One can argue that a major motivator for European expansionism was the desire to have its own sugar sources. Henry the Navigator sent sugar with settlers to Madeira in 1425, and Christopher Columbus took sugar with him to Hispaniola. In fact, the first crop to be grown in places like Brazil and the Caribbean was sugar. Little did they know that they would spark a new industry hundreds of years later for the manufacture of electric carts to move obese people around.
|Harvesting sugar cane on the island of Réunion in the 1800s|
With the explosion in the number of plantations and processing plants, the price of sugar went down and consumption went up. Today the profile of sugar consumers has flipped. Once it was the rich who consumed it; now it is predominantly the poor.
Why is it a DEADLY drug?
Producing refined sugar is a brutal job. Not only does the sugar cane have to be harvested, usually with machetes, it then has to be transported and refined. And all of this in climates that are hot and humid. It is not surprising, therefore, that wherever sugar is produced, the laborers are from the lowest of classes, and usually from somewhere else. In South Africa, our quite large indian population derives from those brought in during the Nineteenth Century to work the sugar cane fields.
When sugar was introduced in the Americas, vast areas of trees were cleared and sugar cane planted. Initially, locals were use to harvest the cane, but mortality was very high and soon there weren’t enough people to maintain production. So, guess what? Slaves were imported from Africa. Eventually eleven million slaves were shipped to the New World – to Brazil, to the Caribbean, and to the USA. A a half of these worked on sugar plantations, and millions died.
The process spread quickly, both because of rapidly increasing demand, but also because sugar cane quickly saps the earth of its nutrients. So, once one location or island had ceased to become productive, the owners moved to the next, stripping the land, depleting the local population, and bringing in the next wave of slaves to toil and die in the fields.
Eventually the death rate was so great that even the Europeans weren’t able to ignore it, and the process towards the abolition of slavery began to gain steam. Elizabeth Abbott, in Sugar: A Bittersweet History quotes Quaker leader William Fox, who told a crowd that for every pound of sugar, “we may be considered as consuming two ounces of human flesh.” A slave in Voltaire’s Candide, missing both a hand and a leg, explains his mutilation: “When we work in the sugar mills and we catch our finger in the millstone, they cut off our hand; when we try to run away, they cut off a leg; both things have happened to me. It is at this price that you eat sugar in Europe.”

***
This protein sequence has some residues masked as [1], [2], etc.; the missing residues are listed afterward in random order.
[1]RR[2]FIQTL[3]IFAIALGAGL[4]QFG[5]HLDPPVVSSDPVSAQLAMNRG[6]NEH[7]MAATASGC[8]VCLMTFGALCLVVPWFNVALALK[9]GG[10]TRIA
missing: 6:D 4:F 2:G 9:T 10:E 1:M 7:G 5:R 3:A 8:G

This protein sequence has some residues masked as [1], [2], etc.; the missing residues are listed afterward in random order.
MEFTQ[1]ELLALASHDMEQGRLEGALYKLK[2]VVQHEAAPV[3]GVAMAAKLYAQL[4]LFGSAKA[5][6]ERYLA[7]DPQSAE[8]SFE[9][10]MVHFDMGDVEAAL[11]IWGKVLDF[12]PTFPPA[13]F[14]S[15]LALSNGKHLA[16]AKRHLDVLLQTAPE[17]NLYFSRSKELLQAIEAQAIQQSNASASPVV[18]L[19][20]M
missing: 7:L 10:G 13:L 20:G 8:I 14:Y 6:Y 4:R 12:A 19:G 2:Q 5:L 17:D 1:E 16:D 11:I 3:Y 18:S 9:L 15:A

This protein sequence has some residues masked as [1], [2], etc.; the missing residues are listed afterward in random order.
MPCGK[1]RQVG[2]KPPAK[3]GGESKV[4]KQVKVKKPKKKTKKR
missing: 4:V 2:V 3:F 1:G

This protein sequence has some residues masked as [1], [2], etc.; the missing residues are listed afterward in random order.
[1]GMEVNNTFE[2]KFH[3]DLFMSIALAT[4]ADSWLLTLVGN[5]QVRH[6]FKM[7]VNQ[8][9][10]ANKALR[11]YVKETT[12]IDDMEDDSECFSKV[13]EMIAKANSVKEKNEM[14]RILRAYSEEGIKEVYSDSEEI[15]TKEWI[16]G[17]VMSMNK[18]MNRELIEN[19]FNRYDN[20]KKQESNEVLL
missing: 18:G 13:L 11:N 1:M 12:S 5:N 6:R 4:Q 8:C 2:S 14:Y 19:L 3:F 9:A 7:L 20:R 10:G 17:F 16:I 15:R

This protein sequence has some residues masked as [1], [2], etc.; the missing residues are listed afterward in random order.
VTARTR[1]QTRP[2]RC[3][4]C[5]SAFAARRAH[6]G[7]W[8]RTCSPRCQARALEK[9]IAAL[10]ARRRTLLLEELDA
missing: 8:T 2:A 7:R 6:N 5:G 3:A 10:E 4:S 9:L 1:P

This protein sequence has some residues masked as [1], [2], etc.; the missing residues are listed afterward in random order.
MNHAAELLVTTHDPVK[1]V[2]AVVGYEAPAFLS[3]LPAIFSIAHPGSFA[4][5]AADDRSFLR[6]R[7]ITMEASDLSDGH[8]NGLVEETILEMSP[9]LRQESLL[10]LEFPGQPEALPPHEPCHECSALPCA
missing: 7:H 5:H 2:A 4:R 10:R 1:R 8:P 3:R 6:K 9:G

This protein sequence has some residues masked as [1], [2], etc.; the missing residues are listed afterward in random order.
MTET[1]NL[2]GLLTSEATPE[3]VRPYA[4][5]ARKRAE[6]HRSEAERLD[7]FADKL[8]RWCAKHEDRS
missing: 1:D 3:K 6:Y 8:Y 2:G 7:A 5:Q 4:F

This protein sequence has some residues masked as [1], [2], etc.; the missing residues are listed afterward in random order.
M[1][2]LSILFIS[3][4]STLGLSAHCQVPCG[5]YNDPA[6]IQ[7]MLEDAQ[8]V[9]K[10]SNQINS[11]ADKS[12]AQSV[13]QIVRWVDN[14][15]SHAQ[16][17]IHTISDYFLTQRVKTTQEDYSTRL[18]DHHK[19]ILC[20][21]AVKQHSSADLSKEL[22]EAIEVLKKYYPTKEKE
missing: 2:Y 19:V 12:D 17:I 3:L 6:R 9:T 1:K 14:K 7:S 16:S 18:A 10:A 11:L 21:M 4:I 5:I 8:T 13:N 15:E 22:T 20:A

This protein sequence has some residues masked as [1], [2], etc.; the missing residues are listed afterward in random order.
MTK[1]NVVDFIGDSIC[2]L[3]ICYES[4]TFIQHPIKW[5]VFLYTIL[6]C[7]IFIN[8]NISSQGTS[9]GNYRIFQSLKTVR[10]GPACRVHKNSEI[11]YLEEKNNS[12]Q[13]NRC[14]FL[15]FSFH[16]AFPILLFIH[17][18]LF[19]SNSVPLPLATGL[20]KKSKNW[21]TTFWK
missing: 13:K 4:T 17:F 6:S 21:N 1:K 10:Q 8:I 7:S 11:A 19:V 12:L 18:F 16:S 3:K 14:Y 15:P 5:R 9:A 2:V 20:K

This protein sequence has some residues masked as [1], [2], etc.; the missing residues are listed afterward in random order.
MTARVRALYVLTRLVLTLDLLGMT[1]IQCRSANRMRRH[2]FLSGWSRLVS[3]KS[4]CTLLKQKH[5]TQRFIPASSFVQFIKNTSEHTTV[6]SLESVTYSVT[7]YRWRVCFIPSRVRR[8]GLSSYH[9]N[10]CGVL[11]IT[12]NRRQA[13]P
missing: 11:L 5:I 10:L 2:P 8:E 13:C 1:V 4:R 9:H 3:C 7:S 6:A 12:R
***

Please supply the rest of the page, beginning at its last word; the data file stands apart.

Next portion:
Eventually, slavery was abolished, but those working in the fields, no longer technically slaves, still worked like them.
Of course, the second way sugar is so deadly is its effect on our health. Doctors everywhere acknowledge that many serious and even fatal ailments are caused or exacerbated by sugar. Part of the problem is that the sheer volume we take in has gown dramatically over the past hundred and fifty years with concomitant rises in the incidence of diabetes, blood pressure, and obesity. One particular sugar that is called out is fructose, which with dextrose comprises table sugar, and is a major component of corn syrup. Unlike other sugars, like dextrose, which are metabolized throughout the body, fructose is primarily absorbed by the liver. When too much fructose is ingested, the liver turns the fructose into triglyceride fats.Rich Cohen in his National Geographic article Sugar Love of August 2013 continues the story:
Some of these fats stay in the liver, which over long exposure can turn fatty and dysfunctional. But a lot of the triglycerides are pushed out into the blood too. Over time, blood pressure goes up, and tissues become progressively more resistant to insulin. The pancreas responds by pouring out more insulin, trying to keep things in check. Eventually a condition known as metabolic syndrome kicks in, characterized by obesity, especially around the waist; high blood pressure; and other metabolic changes that, if not checked, can lead to type 2 diabetes, with a heightened danger of heart attack thrown in for good measure. As much as a third of the American adult population could meet the criteria for metabolic syndrome set by the National Institutes of Health.
Gadzooks! I for one am cutting back on my sugar intake.
Stan - Thursday